News Release

A safe, easy, and affordable way to store and retrieve hydrogen

Peer-Reviewed Publication


Compound that stores and extracts ammonia using a chemical reaction

image: Reversible changes in color and crystal structures during storage and extraction of ammonia through chemical conversion view more 

Credit: RIKEN

Researchers at the RIKEN Center for Emergent Matter Science (CEMS) in Japan have discovered a compound that uses a chemical reaction to store ammonia, potentially offering a safer and easier way to store this important chemical. This discovery, published in the Journal of the American Chemical Society on July 10, makes it possible not only to safely and conveniently store ammonia, but also the important hydrogen is carries. This finding should help lead the way to a decarbonized society with a practical hydrogen economy.


For society to make the switch from carbon-based to hydrogen-based energy, we need a safe way to store and transport hydrogen, which by itself is highly combustible. One way to do this is to store it as part of another molecule and extract it as needed. Ammonia, chemically written as NH3, makes a good hydrogen carrier because three hydrogen atoms are packed into each molecule, with almost 20% of ammonia being hydrogen by weight.


The problem, however, is that ammonia is a highly corrosive gas, making it difficult to store and use. Currently, ammonia is generally stored by liquefying it at temperatures well below freezing in pressure-resistant containers. Porous compounds can also store ammonia at room temperature and pressure, but storage capacity is low, and the ammonia cannot always be retrieved easily. The new study reports the discovery of a perovskite, a material with a distinctive repetitive crystal structure, which can easily store ammonia and also allows easy and complete retrieval at relatively low temperatures.


The research team led by Masuki Kawamoto at RIKEN CEMS focused on the perovskite ethylammonium lead iodide (EAPbI3), chemically written as CH3CH2NH3PbI3. They found that its one-dimensional columnar structure undergoes a chemical reaction with ammonia at room temperature and pressure, and dynamically transforms into a two-dimensional layered structure called lead iodide hydroxide, or Pb(OH)I. As a result of this process, ammonia is stored within the layered structure through chemical conversion. Thus, EAPbI3 can safely store corrosive ammonia gas as a nitrogen compound in a process that is much cheaper than liquification at -33°C (-27.4°F) in pressurized containers. Even more importantly, the process to retrieve the stored ammonia is just as simple.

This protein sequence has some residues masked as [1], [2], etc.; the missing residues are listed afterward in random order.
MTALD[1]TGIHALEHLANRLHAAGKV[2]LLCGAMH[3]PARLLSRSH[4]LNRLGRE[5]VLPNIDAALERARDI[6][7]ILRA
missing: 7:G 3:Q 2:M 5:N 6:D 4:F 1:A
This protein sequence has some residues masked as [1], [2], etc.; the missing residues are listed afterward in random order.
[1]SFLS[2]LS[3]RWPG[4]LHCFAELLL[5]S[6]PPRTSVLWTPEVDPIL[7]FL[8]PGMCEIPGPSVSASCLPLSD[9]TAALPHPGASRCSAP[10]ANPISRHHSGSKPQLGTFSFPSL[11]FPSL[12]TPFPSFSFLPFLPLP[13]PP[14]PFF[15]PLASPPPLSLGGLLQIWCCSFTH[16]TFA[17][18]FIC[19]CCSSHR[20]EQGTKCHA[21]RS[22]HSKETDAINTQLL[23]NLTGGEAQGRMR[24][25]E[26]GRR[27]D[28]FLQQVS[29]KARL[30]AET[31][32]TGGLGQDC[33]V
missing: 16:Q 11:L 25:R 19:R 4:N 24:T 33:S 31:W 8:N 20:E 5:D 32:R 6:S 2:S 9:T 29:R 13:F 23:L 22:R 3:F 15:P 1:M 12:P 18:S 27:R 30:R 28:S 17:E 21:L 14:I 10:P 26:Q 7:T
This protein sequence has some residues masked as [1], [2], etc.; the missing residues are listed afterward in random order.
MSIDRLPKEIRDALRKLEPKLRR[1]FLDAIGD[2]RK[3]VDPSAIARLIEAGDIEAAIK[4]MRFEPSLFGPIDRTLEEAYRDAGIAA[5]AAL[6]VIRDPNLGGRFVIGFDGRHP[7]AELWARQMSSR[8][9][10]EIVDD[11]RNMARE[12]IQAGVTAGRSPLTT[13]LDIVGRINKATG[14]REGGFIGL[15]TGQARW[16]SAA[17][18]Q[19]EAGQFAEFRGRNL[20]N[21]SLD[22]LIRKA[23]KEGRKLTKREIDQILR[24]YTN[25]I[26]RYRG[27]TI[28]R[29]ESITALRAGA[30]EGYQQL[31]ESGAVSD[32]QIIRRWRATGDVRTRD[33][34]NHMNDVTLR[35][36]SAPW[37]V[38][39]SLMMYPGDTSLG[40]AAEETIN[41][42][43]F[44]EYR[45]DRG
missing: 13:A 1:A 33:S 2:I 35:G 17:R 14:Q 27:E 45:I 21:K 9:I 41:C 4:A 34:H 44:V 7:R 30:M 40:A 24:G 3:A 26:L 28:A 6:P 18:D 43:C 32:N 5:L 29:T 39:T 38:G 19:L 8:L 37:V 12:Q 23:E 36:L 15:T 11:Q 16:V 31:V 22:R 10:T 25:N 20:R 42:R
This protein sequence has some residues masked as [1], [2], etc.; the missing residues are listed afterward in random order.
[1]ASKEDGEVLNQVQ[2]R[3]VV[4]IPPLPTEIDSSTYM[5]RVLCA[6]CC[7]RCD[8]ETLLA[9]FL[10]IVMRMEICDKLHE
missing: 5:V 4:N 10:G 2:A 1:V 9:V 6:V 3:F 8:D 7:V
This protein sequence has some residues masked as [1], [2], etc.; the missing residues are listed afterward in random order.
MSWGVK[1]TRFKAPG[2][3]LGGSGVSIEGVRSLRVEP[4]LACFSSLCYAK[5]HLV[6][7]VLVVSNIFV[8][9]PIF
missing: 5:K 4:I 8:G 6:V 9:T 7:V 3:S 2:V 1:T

“To our surprise, ammonia stored in ethylammonium lead iodide could be easily extracted by heating it gently,” says Kawamoto. The stored nitrogen compound undergoes a reverse reaction at 50°C (122°F) under vacuum and returns to ammonia. This temperature is much lower than the 150°C (302°F) or more that is needed to extract ammonia from porous compounds, making EAPbI3 an excellent medium for handling corrosive gases in a simple and cost-effective process. Additionally, after returning to the one-dimensional columnar structure, the perovskite can be reused, allowing ammonia to be repeatedly stored and extracted. An added bonus was that the normally yellow compound became white after the reaction. According to Kawamoto, “the compound’s ability to change color when storing ammonia means that color-based ammonia sensors can be developed to determine the amount of ammonia stored.”


The new storage method has several uses. In the short-term, the researchers have developed a safe method for storing ammonia, which already has multiple uses in society, from fertilizer to pharmaceuticals to textiles. “In the long-term,” says to co-author Yoshihiro Ito of RIKEN CEMS, “we hope that this simple and efficient method can be a part of the solution for achieving a decarbonized society through the use of ammonia as carbon-free hydrogen carrier.”


This research will help achieve the 2016 Sustainable Development Goals (SDGs) set forth by the United Nations, especially Goal 7: Affordable and clean energy and Goal 13: Climate action.

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